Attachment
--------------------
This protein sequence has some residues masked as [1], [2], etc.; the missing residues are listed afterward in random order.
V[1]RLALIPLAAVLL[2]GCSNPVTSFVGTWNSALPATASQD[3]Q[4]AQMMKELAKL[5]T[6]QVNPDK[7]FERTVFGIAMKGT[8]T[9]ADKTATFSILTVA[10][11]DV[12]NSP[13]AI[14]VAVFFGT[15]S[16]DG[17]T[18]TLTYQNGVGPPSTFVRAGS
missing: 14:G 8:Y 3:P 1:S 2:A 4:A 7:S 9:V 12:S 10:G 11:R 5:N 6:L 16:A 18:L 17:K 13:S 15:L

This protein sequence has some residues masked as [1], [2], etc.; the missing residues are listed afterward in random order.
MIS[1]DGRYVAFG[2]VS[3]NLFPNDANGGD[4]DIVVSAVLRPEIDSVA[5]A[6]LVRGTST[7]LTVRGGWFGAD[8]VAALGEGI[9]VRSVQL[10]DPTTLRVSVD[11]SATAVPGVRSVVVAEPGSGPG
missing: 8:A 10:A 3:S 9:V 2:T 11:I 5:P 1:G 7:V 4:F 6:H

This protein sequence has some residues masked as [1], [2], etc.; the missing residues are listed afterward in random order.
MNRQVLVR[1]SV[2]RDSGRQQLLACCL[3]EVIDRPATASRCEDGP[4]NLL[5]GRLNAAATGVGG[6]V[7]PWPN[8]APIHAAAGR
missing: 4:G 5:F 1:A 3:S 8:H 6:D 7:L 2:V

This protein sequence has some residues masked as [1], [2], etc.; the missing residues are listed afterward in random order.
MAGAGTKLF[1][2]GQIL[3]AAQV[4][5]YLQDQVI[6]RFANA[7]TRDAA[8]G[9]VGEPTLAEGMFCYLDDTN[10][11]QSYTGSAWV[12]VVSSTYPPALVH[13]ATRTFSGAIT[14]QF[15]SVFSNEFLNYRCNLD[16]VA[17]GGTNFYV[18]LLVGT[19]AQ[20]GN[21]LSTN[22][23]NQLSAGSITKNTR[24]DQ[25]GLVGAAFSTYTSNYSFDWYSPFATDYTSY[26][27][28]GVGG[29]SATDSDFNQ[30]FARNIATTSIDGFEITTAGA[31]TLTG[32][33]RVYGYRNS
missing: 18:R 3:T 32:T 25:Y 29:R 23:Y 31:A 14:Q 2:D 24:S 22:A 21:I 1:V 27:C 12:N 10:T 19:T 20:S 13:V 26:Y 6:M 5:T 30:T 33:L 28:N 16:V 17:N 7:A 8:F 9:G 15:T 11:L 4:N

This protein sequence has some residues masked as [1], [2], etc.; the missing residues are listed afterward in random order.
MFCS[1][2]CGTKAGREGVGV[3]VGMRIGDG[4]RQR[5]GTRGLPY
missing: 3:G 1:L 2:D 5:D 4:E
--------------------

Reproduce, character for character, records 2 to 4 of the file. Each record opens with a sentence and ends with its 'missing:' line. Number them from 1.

This protein sequence has some residues masked as [1], [2], etc.; the missing residues are listed afterward in random order.
MIS[1]DGRYVAFG[2]VS[3]NLFPNDANGGD[4]DIVVSAVLRPEIDSVA[5]A[6]LVRGTST[7]LTVRGGWFGAD[8]VAALGEGI[9]VRSVQL[10]DPTTLRVSVD[11]SATAVPGVRSVVVAEPGSGPG
missing: 8:A 10:A 3:S 9:V 2:T 11:I 5:P 1:G 7:V 4:F 6:H

This protein sequence has some residues masked as [1], [2], etc.; the missing residues are listed afterward in random order.
MNRQVLVR[1]SV[2]RDSGRQQLLACCL[3]EVIDRPATASRCEDGP[4]NLL[5]GRLNAAATGVGG[6]V[7]PWPN[8]APIHAAAGR
missing: 4:G 5:F 1:A 3:S 8:H 6:D 7:L 2:V

This protein sequence has some residues masked as [1], [2], etc.; the missing residues are listed afterward in random order.
MAGAGTKLF[1][2]GQIL[3]AAQV[4][5]YLQDQVI[6]RFANA[7]TRDAA[8]G[9]VGEPTLAEGMFCYLDDTN[10][11]QSYTGSAWV[12]VVSSTYPPALVH[13]ATRTFSGAIT[14]QF[15]SVFSNEFLNYRCNLD[16]VA[17]GGTNFYV[18]LLVGT[19]AQ[20]GN[21]LSTN[22][23]NQLSAGSITKNTR[24]DQ[25]GLVGAAFSTYTSNYSFDWYSPFATDYTSY[26][27][28]GVGG[29]SATDSDFNQ[30]FARNIATTSIDGFEITTAGA[31]TLTG[32][33]RVYGYRNS
missing: 18:R 3:T 32:T 25:Y 29:R 23:Y 31:A 14:Q 2:D 24:S 22:A 21:I 1:V 27:C 12:N 10:T 19:T 20:S 13:V 26:Y 6:M 5:T 30:T 33:L 28:N 16:V 17:N 7:A 8:F 9:G 15:T 11:L 4:N